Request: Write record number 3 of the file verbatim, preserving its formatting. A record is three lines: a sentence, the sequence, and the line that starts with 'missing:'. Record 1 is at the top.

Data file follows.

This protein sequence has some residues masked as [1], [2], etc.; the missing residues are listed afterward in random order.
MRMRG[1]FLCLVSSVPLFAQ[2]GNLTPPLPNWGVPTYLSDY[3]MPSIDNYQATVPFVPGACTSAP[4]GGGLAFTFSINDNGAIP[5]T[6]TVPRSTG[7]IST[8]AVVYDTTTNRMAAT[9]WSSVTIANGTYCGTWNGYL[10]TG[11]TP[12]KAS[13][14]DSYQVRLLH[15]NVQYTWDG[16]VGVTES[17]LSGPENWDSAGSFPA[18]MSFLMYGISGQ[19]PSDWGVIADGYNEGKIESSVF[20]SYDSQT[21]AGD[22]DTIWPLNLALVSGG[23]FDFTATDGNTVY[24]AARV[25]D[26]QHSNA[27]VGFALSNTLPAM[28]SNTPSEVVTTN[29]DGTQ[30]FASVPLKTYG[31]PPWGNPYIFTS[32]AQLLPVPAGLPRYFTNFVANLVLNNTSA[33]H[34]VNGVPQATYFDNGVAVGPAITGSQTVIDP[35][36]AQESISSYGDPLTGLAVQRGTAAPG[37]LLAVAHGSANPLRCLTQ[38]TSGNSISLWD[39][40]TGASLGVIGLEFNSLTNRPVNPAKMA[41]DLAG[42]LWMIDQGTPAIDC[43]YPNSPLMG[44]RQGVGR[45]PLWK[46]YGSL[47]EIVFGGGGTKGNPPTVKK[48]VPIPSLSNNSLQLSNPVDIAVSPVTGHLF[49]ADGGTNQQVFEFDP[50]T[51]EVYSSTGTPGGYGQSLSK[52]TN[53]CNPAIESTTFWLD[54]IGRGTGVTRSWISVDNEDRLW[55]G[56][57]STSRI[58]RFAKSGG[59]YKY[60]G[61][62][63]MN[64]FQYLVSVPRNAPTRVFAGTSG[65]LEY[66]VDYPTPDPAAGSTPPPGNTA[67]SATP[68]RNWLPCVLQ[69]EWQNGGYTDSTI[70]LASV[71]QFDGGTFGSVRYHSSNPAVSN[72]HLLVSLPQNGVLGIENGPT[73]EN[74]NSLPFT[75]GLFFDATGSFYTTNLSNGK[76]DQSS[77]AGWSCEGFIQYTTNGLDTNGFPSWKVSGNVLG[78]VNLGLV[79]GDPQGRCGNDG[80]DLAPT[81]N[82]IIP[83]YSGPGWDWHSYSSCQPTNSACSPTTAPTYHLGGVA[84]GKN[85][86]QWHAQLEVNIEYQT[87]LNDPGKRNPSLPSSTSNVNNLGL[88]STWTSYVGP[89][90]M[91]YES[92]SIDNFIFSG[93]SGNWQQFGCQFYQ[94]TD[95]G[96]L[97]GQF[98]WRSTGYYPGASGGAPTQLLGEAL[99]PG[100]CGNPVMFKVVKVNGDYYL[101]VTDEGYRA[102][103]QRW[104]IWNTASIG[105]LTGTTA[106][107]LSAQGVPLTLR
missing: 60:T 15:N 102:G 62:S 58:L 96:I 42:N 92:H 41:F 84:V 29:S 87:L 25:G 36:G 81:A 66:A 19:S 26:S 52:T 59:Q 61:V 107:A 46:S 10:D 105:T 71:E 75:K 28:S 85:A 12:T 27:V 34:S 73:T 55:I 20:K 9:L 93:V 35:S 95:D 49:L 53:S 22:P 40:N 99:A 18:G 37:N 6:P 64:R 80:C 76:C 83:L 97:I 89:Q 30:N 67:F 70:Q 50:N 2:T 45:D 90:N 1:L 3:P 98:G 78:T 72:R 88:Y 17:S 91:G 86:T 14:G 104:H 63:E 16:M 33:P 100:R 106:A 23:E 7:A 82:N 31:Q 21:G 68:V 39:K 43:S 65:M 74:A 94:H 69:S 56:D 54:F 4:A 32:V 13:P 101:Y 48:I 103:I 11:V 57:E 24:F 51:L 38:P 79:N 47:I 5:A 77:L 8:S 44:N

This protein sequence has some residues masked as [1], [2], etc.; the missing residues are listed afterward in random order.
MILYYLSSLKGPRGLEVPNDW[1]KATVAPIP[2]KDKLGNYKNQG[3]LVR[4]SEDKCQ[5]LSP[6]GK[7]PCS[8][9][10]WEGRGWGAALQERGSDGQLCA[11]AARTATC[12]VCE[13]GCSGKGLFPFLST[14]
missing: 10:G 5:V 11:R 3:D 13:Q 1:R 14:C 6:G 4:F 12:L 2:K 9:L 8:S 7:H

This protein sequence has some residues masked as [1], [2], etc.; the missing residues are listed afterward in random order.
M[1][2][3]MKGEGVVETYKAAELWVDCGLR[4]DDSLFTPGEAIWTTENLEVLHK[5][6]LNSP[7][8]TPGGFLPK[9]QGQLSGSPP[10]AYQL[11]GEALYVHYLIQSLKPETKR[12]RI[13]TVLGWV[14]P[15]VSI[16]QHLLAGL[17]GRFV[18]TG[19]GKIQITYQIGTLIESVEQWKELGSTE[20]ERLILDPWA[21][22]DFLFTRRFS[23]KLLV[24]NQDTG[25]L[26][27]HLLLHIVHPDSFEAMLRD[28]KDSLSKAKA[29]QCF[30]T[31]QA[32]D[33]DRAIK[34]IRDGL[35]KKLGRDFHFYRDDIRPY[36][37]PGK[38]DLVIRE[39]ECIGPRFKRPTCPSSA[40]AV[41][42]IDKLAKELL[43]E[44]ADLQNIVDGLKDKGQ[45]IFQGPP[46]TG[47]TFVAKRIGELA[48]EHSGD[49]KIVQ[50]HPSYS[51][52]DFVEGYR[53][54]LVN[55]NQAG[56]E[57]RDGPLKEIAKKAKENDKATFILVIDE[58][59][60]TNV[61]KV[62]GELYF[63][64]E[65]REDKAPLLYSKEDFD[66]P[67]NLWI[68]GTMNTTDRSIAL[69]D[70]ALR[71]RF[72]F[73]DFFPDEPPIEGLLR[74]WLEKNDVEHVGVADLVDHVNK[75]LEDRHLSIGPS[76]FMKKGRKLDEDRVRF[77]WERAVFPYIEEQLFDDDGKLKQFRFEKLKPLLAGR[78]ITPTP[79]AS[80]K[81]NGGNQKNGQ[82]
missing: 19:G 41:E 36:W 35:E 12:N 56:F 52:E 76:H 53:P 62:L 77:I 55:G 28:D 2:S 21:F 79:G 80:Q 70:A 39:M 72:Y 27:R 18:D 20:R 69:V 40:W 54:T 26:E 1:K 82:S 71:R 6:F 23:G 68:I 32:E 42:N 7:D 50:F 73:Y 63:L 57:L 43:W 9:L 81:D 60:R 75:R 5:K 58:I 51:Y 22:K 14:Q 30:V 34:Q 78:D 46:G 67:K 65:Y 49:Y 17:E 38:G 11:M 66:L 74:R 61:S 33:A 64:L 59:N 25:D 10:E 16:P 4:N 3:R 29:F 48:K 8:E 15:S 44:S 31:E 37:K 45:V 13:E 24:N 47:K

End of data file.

This protein sequence has some residues masked as [1], [2], etc.; the missing residues are listed afterward in random order.
M[1][2][3]MKGEGVVETYKAAELWVDCGLR[4]DDSLFTPGEAIWTTENLEVLHK[5][6]LNSP[7][8]TPGGFLPK[9]QGQLSGSPP[10]AYQL[11]GEALYVHYLIQSLKPETKR[12]RI[13]TVLGWV[14]P[15]VSI[16]QHLLAGL[17]GRFV[18]TG[19]GKIQITYQIGTLIESVEQWKELGSTE[20]ERLILDPWA[21][22]DFLFTRRFS[23]KLLV[24]NQDTG[25]L[26][27]HLLLHIVHPDSFEAMLRD[28]KDSLSKAKA[29]QCF[30]T[31]QA[32]D[33]DRAIK[34]IRDGL[35]KKLGRDFHFYRDDIRPY[36][37]PGK[38]DLVIRE[39]ECIGPRFKRPTCPSSA[40]AV[41][42]IDKLAKELL[43]E[44]ADLQNIVDGLKDKGQ[45]IFQGPP[46]TG[47]TFVAKRIGELA[48]EHSGD[49]KIVQ[50]HPSYS[51][52]DFVEGYR[53][54]LVN[55]NQAG[56]E[57]RDGPLKEIAKKAKENDKATFILVIDE[58][59][60]TNV[61]KV[62]GELYF[63][64]E[65]REDKAPLLYSKEDFD[66]P[67]NLWI[68]GTMNTTDRSIAL[69]D[70]ALR[71]RF[72]F[73]DFFPDEPPIEGLLR[74]WLEKNDVEHVGVADLVDHVNK[75]LEDRHLSIGPS[76]FMKKGRKLDEDRVRF[77]WERAVFPYIEEQLFDDDGKLKQFRFEKLKPLLAGR[78]ITPTP[79]AS[80]K[81]NGGNQKNGQ[82]
missing: 19:G 41:E 36:W 35:E 12:N 56:F 52:E 76:H 53:P 62:L 77:I 55:G 28:D 2:S 21:F 79:G 80:Q 70:A 39:M 72:Y 27:R 18:D 20:R 69:V 40:W 54:T 26:E 1:K 82:S 71:R 6:F 23:G 68:I 32:E 42:N 7:D 50:F 73:Y 63:L 57:L 43:W 9:L 81:D 60:R 75:R 5:K 58:I 51:Y 22:K 14:Q 30:V 34:Q 78:D 46:G 67:K 65:Y 49:Y 17:E 38:G 11:M 66:L 74:R 61:S 33:A 64:L 59:N 25:D 10:E 16:P 4:N 3:R 29:F 48:K 8:E 15:S 44:S 31:E 37:K 45:V 13:E 24:N 47:K